Hi Justin-- My point is not to use your existing ESP to mail to send unsolicited emails, as that would no doubt create problems for you in reaching your current customers. There are plenty of providers who have permission-based lists who you can use to send acquisition campaigns. Sending an email after a web site visit is a perfectly legitimate tactic. By your thinking, a marketer risks its reputation anytime a prospect sees any annoying marketing message from them. But yet we still get bombarded every day by messages we didn't ask for.
Posted by: Justin Khoo / Advenix
Date: 2012-11-20 18:12:07
Subject: Permission Marketing

Chris, The receiving ISPs are not charging anything for delivery and although many schemes have been tried and proposed the concept of charging for email delivery are still very far in the horizon. So these ISPs (and Webmail companies) are 100% beholden to their users either by nature of them paying for the service or from ads. Sending unsolicited email is not only considered bad practice by the email marketing industry, consumers have also learned that unsolicited email = spam. And the fate of your reputation (which determines whether you end up in the spam folder) is only a short "This is Spam" mouseclick away. There is probably more of a grey area in B2B emails - especially unsolicited emails of a personal nature. So the question is: whether a few opportunistic campaigns to gain new customers is worth destroying your ability to reach your existing customers?
Posted by: Chris Marriott
Date: 2012-11-20 17:51:33
Subject: Permission Marketing

Jeff-- Why do I need to choose between cultivating current customers and acquiring new ones? My point is that email can be used for both. Why are email marketers the only marketers who believe they must have permission to put a marketing message in front of a consumer? It's not like we're vampires who need to be invited into the house before we can bite you!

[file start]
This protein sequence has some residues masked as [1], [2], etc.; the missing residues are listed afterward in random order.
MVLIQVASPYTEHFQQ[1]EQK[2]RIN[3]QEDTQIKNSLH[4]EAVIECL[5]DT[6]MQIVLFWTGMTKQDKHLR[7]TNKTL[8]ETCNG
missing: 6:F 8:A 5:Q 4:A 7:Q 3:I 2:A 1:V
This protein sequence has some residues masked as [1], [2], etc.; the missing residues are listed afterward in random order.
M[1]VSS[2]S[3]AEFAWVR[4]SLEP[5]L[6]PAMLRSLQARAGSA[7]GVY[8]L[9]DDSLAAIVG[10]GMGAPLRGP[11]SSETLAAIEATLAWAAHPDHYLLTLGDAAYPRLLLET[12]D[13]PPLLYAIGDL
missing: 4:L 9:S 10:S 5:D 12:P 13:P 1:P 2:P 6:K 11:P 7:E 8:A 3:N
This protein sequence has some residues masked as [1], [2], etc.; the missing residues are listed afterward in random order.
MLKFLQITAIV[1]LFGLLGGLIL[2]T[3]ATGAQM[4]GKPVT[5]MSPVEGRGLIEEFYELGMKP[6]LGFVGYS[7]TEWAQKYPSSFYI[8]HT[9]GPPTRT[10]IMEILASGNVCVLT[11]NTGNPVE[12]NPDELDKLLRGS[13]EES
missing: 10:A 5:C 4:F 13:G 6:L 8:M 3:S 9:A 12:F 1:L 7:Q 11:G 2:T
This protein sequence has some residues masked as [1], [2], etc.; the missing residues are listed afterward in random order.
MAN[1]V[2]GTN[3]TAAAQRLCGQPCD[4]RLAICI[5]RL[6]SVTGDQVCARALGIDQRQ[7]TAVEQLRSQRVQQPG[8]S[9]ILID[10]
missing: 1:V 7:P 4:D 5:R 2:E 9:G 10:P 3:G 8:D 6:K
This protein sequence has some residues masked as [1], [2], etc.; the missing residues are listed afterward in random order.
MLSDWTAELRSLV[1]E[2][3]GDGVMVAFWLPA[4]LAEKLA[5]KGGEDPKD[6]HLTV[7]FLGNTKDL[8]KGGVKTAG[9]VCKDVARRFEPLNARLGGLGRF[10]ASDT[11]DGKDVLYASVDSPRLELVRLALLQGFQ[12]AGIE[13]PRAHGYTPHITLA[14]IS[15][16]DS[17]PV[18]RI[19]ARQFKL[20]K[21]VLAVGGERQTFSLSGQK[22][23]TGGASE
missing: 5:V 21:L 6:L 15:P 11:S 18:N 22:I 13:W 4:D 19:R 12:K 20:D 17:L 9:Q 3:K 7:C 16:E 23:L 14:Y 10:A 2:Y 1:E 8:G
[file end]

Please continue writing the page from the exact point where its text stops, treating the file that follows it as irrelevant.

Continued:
Posted by: Jeff Hassemer
Date: 2012-11-20 17:06:47
Subject: Permission Marketing

Chris - While you are correct in your definitions of what CAN-SPAM does and does not allow, I believe that there is a great point here. I suggest you re-read (because I'm hoping that you at least read it once) Seth Godin's "Permission Marketing" and then make an assertion that what you are proposing is ultimately a short term or a long term play. Me, I prefer to tell my clients to play for the long term. Cultivate the customers and build longer lasting, more profitable relationships. Don't be consumed by the short term dollar to give up three ove the next year. Just sayin'
Posted by: Chris Marriott
Date: 2012-11-20 15:40:47
Subject: response to George

George, that's because the ISPs charged too little for delivery!
Posted by: George Bilbrey / Return Path
Date: 2012-11-20 15:29:18
Subject: ISPs do care - to an extent

Chris wrote: Does anyone really think that the major ISPs frown on marketers sending unsolicited emails because they really care what their users think about them? Trust me, if they were paid per email delivered they would be as happy as a cop in a donut factory to send all the unsolicited email marketers wanted to send. ISP payment was actually tried at several points by a few companies in the industry. Guess what: didn't work. The folks who run the anti-spam systems at those ISPs pulled the cord on the experiment - the quality of the user experience just got to low. What they don't care about is if mail with marginal reputation doesn't get put in the inbox from time to time.